The Church of Jesus Christ of Latter-day Saints (LDS
denounced the teaching of blood atonement in 1978. 8 However, it is taught by other
denominations within the Mormon movement. The
Fundamentalist Church of Jesus Christ of Latter Day Saints (FLDS) is
one. Warren Jeffs is the current leader of the FLDS. He was on the FBI's ten most
wanted list until his capture in 2006-AUG. There are rumors that Jeffs and the FLDS do not practice blood
atonement at this time, but expects to be able to perform it in the future.
Norma Najacht of the Custer Country Chronicle wrote:
"According to the Eldorado Success, Rulon Jeffs, father of Warren Jeffs, told his
followers in 1997, "This is loving our neighbor as ourselves; if he needs help,
help him; and if he wants salvation and it is necessary to spill his blood on
the earth in order that he may be saved, spill it." 3
Robert Richter, a former member of the FLDS says he worked for Jeffs on
secret projects in Colorado City, AZ, where the largest concentration of FLDS
members live. He allegedly worked on temperature controls for what he has
come to believe may be a crematory at the newly built temple at the FLDS compound in
Texas. Richter said:
" ...They kept me uninformed as to what the furnace was for. I do know
that I wanted an LCD display for it....They said because where it's going, it's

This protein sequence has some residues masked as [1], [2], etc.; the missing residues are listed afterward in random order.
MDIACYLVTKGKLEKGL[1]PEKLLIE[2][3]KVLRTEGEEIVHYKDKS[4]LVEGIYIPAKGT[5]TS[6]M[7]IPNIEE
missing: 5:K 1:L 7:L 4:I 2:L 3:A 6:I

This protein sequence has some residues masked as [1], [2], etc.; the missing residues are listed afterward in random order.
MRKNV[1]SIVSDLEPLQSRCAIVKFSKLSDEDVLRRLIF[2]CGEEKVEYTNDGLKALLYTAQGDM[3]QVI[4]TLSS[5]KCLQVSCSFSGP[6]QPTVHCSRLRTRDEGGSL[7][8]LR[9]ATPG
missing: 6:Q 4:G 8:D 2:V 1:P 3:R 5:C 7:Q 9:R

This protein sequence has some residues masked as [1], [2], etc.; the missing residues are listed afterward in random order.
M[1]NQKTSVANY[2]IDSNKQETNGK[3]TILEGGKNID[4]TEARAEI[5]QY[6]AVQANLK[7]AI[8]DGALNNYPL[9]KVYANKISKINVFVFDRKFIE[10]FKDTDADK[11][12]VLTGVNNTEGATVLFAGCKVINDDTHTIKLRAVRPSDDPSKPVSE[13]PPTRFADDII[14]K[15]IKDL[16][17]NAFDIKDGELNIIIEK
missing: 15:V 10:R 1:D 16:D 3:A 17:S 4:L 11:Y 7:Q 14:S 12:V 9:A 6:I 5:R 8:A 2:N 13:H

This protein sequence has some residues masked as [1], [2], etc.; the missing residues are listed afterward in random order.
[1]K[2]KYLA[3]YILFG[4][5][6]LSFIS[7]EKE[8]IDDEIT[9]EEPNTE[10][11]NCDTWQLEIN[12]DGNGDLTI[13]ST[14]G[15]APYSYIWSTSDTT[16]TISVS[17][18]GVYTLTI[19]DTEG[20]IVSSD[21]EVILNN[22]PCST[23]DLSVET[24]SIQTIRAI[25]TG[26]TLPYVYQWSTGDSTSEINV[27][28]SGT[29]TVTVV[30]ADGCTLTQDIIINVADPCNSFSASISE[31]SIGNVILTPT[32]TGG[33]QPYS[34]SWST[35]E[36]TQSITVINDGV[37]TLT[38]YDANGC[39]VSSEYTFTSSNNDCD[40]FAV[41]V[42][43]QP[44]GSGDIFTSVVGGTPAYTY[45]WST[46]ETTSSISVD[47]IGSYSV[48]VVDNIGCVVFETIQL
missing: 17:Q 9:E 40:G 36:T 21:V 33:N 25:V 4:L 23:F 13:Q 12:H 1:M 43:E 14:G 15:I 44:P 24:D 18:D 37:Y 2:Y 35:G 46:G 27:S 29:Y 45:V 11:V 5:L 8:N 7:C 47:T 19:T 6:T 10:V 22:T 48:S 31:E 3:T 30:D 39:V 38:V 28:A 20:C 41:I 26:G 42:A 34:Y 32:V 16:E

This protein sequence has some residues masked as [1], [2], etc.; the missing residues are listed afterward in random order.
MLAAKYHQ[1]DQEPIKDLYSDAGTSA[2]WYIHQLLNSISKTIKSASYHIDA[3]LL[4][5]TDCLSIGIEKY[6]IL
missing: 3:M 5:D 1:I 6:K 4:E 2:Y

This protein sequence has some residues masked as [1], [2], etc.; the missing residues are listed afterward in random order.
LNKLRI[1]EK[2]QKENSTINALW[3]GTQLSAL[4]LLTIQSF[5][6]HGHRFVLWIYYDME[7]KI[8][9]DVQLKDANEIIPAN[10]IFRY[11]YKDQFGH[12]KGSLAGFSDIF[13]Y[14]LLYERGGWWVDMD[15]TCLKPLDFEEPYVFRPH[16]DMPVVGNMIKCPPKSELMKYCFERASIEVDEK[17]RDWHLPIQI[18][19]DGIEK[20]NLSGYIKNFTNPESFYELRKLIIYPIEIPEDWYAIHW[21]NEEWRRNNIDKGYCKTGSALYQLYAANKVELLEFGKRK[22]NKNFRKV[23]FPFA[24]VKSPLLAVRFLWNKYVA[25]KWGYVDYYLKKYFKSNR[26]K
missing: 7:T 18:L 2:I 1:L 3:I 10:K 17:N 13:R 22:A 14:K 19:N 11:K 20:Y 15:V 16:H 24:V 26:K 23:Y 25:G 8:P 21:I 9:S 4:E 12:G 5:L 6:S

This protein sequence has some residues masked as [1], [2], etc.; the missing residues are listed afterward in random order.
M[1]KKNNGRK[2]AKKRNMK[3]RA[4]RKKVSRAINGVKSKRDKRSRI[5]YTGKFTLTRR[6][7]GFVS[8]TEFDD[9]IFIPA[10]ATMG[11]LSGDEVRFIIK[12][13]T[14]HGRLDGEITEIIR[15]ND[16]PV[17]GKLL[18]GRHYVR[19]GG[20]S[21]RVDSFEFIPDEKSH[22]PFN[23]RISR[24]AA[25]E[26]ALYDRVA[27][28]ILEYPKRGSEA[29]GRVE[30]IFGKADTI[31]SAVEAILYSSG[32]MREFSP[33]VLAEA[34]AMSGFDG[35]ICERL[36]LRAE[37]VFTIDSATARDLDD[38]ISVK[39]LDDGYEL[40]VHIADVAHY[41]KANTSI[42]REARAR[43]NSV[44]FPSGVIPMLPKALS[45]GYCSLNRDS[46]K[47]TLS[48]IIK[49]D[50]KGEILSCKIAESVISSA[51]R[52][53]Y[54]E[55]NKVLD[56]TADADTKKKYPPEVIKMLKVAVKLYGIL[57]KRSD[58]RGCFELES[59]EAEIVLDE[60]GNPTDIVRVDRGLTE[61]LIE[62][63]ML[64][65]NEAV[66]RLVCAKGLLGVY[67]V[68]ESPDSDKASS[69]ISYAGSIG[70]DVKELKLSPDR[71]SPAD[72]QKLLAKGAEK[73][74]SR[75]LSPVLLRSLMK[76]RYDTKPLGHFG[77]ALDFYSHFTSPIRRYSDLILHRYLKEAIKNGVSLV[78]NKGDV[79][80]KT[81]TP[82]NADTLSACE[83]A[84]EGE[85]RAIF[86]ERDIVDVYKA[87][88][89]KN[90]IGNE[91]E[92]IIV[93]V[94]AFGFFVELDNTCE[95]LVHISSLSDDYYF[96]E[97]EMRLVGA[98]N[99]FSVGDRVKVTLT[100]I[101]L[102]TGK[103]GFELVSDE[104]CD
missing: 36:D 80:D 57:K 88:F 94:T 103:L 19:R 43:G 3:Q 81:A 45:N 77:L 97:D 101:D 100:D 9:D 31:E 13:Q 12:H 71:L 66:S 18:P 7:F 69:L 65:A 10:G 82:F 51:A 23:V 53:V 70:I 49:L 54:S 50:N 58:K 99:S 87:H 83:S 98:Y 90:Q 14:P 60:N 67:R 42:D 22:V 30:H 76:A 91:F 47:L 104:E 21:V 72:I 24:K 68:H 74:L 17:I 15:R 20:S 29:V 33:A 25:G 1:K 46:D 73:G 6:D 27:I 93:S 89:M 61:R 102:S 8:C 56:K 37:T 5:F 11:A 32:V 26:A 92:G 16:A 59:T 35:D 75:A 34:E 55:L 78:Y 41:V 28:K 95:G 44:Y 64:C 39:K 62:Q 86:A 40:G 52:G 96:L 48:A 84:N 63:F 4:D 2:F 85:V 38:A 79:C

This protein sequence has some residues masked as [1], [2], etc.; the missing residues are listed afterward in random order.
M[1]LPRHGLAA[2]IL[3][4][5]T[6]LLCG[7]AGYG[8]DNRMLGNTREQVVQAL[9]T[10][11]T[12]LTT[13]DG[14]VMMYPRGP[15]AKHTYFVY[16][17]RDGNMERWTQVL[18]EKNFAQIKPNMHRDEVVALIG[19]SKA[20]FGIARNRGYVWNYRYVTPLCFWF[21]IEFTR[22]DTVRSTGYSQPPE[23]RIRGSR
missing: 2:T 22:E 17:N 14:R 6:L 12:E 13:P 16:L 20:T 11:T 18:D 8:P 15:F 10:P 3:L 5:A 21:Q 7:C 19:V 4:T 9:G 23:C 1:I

going to be quite dark...It was definitely a furnace. And the thing about the furnace. it was
weird. It was real hush hush. I was told to keep quiet."
Execution by firing squad:
As of 2006, only the states of Utah -- the state
with the largest percentage of Mormons -- Idaho and Oklahoma used firing squads
as a method of execution. The prisoner is bound and shot through the heart by a
team of marksmen. In Idaho and Oklahoma, firing squads are only used as backup
to the standard lethal injection method.
In Utah, firing squads were abandoned in favor of lethal injection on 2004-MAR-15. However, four
convicted killers on death row who had previously choose n death by firing squad
were allowed to keep their wish. This allows them to die by blood atonement and
presumably have their sins forgiven because of the method of their execution.
Since the U.S. Supreme Court reinstated the death penalty in 1976, there have
been two prisoners executed by firing squad in Utah. Gary Gilmore was killed on
1977-JAN-17 at Utah State Prison in Draper by five executioners. Evidence shows
that all five were given live rounds. Often in the case of execution by firing
squads, one marksman is given a blank cartridge. John Albert Taylor was also
executed in Utah on 1996-JAN-26. 6
The following information sources were used to prepare and update the above
essay. The hyperlinks are not necessarily still active today.
- "Brigham Young Blood Atonement Sermon," Journal of Discourses, Volume 3, Pages 243 to 249.
- "Brigham Young 'Blood Atonement' Sermon," Journal of Discourses, Volume 4, Pages 215 to 221. Online at:
- Norma Najacht, "FLDS reinstituting 'blood atonement'," Custer Country Chronicle, 2006-MAY-25, at:
- "Blood Atonement,"
Institute for Religious Research, 2009, at:
- "Doctrines of Salvation," Volume 1, Pages 133 to 138.
- "Utah kills off death-row firing squads," Associated Press, Toronto Star, 2004-MAR-18. Page A22.
- "Execution by firing squad," Wikipedia, at:
Downloaded on 2006-JUN-17.
- "Blood atonement," Global Oneness Foundation, at:
- Joseph Fielding Smith, "Doctrines of Salvation," Vol. 1, Pages 133-138.
Copyright © 2006 to 2009 by Ontario Consultants on Religious Tolerance
Originally posted: 2006-JUN-16
Latest update: 2009-NOV-10
Author: B.A. Robinson